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The Cuban Contradiction

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My hips are clearly not Cuban. Just ask Margo, my 80-something salsa partner in Havana's Muraleando district. Our group had been in Cuba for less than two hours when I met her. Already, we had roamed streets where surreal murals by local artists coat every wall. Our guide, Jorge Frank, signaled us into the small community center where we were met by a clutch of women, men and kids. In the corner, a five man salsa band swung into action. "A folkloric presentation," you might have thought. And oh, would you have been wrong.

As it turned out, our group was a welcome excuse for a dance party. Margo honed in on me from across a crowded room. I couldn't refuse her extended hand. "I'll go easy on her," I thought. But Margo still had the moves -- many more, in fact, than I'll ever have -- and a sunny smile that was a true gift. In all of the countless countries where I've traveled, I've never been pulled into local life faster, with less restraint and more hospitality than that day in Havana. It's not what I expected.

In a nutshell, Margo represents what I quickly came to think of as the "Cuban contradiction." The island and its people are timeworn. On many Havana streets, grand colonial buildings are roofless and decrepit. Yet, just as you start to feel the weight of that history, a ruby red, tail-finned Caddy from the '50s swaggers around the corner. Top down, the driver throws you a wave and a grin, taps the horn, and you realize there's an undercurrent here that somehow hasn't dried up in the 54 years since the revolution. Whether it's happiness... or the refusal to be unhappy, I still can't say.

Certainly, I had plenty of chances to consider that conundrum in my face-to-face meetings with Cubans. In our seven-day visit, we interacted with no one but locals. Other visitors were on our official charter flight from Miami, but we never laid eyes on them again. We met with worshipers in an afro-Caribbean Santería church. On a walk in the beautiful Viñales Valley, we talked agriculture and government policy with a tobacco farmer while he rolled cigars. At several dinners, we sat down to fine meals in paladares, some of the rare privately owned businesses in Cuba. We had great conversations with Ida, a resident of Las Terrazas sustainable community in the Sierra del Rosario Biosphere Reserve. She's never been more than two hours from home. The traveler in me could barely reconcile the size of her spirit given the small scale of her world.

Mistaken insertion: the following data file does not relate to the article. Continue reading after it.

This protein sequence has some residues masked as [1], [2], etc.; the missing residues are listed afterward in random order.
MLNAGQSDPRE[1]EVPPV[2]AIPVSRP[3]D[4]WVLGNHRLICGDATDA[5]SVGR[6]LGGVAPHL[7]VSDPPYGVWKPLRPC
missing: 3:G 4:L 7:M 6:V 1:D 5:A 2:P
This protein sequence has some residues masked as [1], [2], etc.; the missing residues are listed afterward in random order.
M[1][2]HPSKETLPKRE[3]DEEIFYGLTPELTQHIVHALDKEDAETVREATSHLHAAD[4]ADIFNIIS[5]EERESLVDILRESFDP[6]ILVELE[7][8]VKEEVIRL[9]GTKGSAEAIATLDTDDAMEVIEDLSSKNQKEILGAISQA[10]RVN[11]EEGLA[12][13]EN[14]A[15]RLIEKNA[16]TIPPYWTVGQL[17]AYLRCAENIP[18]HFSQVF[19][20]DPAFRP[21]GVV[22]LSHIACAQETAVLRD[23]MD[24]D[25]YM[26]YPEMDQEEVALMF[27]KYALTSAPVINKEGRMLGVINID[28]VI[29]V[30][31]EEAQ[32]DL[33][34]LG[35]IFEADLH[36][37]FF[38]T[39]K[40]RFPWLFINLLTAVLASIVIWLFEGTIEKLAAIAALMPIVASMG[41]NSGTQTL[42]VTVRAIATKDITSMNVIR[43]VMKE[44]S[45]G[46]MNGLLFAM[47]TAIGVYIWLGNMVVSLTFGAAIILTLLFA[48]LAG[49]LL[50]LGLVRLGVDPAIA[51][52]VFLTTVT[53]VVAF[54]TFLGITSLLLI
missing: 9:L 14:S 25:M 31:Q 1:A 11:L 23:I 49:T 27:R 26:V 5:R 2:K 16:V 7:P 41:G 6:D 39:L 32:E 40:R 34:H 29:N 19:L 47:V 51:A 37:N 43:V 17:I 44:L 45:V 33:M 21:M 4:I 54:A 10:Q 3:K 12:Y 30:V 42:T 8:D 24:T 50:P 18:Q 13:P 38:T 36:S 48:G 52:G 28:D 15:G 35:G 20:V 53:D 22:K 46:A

We came to meet Cubanos and try to understand their lives. That's a tall order in a country where a physician earns the equivalent of $40 or so per month. The rectangular bulge in a pants pocket is a ration book, not a cellphone. About 77 percent of the people work for the government, and only five to ten percent own a car. And a gallon of milk costs something like $13.

"Should I go to Cuba?" is one of the questions I hear more than any other these days. And I answer it with questions of my own. Do you value a trip that opens your mind and changes the way you see the world? Are you truly curious about being immersed in the realities of life on this island that's figured so strongly in our lives for so long? Then, yes. You must go.

Cuba challenged me like no place else I've ever visited. Experiencing it firsthand changed me in ways vastly out of proportion to the length of the trip or the size of the country. And that is just the kind of contradiction for which we travelers spend our lives looking.